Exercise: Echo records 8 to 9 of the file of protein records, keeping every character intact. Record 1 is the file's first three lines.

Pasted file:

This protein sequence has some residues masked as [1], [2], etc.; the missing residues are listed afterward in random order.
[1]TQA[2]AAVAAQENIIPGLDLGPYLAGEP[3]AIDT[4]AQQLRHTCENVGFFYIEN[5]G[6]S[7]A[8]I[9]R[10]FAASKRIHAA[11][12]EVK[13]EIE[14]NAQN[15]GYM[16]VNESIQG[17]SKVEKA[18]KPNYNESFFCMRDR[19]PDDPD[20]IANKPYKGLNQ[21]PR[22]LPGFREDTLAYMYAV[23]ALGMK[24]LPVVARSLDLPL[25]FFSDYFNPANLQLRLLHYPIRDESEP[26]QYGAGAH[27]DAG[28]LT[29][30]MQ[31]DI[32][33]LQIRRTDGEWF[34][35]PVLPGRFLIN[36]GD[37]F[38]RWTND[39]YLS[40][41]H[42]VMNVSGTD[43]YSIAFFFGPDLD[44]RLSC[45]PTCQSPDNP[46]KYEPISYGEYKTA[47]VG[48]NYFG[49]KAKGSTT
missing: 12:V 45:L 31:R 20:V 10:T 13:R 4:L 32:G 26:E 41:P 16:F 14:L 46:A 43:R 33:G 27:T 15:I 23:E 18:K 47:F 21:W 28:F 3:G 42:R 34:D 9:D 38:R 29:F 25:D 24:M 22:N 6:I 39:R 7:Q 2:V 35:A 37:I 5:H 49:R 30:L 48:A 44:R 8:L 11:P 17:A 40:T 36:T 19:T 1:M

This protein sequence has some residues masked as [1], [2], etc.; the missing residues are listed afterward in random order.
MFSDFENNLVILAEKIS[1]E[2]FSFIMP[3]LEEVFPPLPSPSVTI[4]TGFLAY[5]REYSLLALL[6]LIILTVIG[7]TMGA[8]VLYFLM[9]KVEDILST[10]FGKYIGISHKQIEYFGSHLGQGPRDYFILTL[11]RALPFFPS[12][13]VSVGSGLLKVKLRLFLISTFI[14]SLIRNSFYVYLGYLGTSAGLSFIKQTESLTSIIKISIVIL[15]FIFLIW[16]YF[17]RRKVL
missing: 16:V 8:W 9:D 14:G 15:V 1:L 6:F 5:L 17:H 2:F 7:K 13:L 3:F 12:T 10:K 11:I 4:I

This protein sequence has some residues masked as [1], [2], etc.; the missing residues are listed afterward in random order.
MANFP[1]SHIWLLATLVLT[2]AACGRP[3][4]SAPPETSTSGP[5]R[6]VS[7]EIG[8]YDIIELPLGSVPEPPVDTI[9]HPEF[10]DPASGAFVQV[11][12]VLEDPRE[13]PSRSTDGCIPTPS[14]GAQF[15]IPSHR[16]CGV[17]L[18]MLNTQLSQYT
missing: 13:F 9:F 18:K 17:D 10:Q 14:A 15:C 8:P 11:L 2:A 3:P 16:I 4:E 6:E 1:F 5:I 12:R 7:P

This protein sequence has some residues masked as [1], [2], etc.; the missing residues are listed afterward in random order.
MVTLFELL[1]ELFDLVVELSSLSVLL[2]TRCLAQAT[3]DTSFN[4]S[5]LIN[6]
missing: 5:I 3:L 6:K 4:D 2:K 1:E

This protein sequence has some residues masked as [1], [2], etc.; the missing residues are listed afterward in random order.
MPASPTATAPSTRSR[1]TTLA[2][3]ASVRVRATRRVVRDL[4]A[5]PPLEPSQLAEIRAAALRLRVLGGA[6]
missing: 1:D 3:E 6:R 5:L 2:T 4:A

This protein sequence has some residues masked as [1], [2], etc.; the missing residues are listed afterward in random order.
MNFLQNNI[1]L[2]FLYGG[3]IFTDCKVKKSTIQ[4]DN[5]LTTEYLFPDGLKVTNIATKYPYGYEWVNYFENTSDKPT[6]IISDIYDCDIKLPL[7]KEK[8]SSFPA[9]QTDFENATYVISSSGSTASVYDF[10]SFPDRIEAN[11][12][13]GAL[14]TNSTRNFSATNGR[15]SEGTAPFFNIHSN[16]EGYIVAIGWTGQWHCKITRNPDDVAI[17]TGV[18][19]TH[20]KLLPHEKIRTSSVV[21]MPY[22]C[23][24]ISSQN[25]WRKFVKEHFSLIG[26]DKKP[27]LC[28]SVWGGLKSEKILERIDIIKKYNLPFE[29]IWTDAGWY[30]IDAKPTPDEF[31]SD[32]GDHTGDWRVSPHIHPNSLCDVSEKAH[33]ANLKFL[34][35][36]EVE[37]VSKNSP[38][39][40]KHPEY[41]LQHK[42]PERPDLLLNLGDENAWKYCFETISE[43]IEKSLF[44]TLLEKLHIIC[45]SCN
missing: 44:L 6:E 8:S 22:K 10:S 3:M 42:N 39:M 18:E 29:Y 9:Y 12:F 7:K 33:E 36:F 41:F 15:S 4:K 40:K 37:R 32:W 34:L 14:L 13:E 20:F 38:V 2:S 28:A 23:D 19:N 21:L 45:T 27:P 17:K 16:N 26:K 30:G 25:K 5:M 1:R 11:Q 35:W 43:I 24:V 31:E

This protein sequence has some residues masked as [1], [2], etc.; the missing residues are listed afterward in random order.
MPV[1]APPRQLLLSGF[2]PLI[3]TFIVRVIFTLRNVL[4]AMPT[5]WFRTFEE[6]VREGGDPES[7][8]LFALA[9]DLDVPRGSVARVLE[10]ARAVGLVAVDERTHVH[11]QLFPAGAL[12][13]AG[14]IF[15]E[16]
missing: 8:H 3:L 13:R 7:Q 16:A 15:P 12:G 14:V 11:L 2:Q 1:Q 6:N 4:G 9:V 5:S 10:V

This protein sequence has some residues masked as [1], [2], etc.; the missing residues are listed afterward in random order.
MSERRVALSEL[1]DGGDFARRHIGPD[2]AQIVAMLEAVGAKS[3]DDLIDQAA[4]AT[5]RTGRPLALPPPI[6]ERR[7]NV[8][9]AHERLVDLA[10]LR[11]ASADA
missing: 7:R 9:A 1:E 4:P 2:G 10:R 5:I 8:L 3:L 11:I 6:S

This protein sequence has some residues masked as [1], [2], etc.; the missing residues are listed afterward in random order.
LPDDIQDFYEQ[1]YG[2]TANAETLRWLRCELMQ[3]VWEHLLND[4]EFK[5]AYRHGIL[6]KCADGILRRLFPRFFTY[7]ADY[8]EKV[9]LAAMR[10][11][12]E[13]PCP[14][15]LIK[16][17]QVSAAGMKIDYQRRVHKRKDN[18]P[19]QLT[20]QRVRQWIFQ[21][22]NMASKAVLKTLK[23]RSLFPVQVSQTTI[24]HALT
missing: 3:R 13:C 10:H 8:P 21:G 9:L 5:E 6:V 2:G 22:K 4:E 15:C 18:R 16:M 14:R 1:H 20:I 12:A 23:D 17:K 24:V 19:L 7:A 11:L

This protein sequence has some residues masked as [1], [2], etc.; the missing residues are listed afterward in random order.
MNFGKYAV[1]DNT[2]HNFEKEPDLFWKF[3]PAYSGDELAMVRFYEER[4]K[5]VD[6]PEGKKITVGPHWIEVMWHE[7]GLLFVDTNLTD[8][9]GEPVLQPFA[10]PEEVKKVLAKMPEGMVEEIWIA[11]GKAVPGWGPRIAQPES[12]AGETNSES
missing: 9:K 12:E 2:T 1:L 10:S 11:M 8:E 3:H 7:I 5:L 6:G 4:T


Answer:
This protein sequence has some residues masked as [1], [2], etc.; the missing residues are listed afterward in random order.
MSERRVALSEL[1]DGGDFARRHIGPD[2]AQIVAMLEAVGAKS[3]DDLIDQAA[4]AT[5]RTGRPLALPPPI[6]ERR[7]NV[8][9]AHERLVDLA[10]LR[11]ASADA
missing: 7:R 9:A 1:E 4:P 2:G 10:R 5:I 8:L 3:L 11:I 6:S

This protein sequence has some residues masked as [1], [2], etc.; the missing residues are listed afterward in random order.
LPDDIQDFYEQ[1]YG[2]TANAETLRWLRCELMQ[3]VWEHLLND[4]EFK[5]AYRHGIL[6]KCADGILRRLFPRFFTY[7]ADY[8]EKV[9]LAAMR[10][11][12]E[13]PCP[14][15]LIK[16][17]QVSAAGMKIDYQRRVHKRKDN[18]P[19]QLT[20]QRVRQWIFQ[21][22]NMASKAVLKTLK[23]RSLFPVQVSQTTI[24]HALT
missing: 3:R 13:C 10:H 8:P 21:G 9:L 5:E 6:V 2:G 22:K 4:E 15:C 18:R 16:M 14:R 1:H 20:I 12:A 23:D 17:K 24:V 19:L 7:A 11:L